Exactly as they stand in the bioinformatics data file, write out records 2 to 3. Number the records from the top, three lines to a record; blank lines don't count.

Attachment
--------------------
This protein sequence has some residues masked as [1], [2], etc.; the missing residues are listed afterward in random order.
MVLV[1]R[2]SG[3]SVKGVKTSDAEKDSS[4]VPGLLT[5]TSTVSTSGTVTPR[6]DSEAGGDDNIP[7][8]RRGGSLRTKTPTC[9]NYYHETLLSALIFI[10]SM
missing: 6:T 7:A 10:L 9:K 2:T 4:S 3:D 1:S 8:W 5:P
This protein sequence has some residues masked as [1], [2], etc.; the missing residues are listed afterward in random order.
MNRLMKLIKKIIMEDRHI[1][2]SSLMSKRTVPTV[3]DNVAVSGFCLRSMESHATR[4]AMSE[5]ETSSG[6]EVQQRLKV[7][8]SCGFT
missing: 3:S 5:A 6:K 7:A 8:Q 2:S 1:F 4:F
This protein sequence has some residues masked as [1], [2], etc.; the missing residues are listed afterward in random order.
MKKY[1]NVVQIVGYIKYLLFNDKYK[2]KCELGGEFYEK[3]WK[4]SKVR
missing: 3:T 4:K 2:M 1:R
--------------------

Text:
This protein sequence has some residues masked as [1], [2], etc.; the missing residues are listed afterward in random order.
MNRLMKLIKKIIMEDRHI[1][2]SSLMSKRTVPTV[3]DNVAVSGFCLRSMESHATR[4]AMSE[5]ETSSG[6]EVQQRLKV[7][8]SCGFT
missing: 3:S 5:A 6:K 7:A 8:Q 2:S 1:F 4:F
This protein sequence has some residues masked as [1], [2], etc.; the missing residues are listed afterward in random order.
MKKY[1]NVVQIVGYIKYLLFNDKYK[2]KCELGGEFYEK[3]WK[4]SKVR
missing: 3:T 4:K 2:M 1:R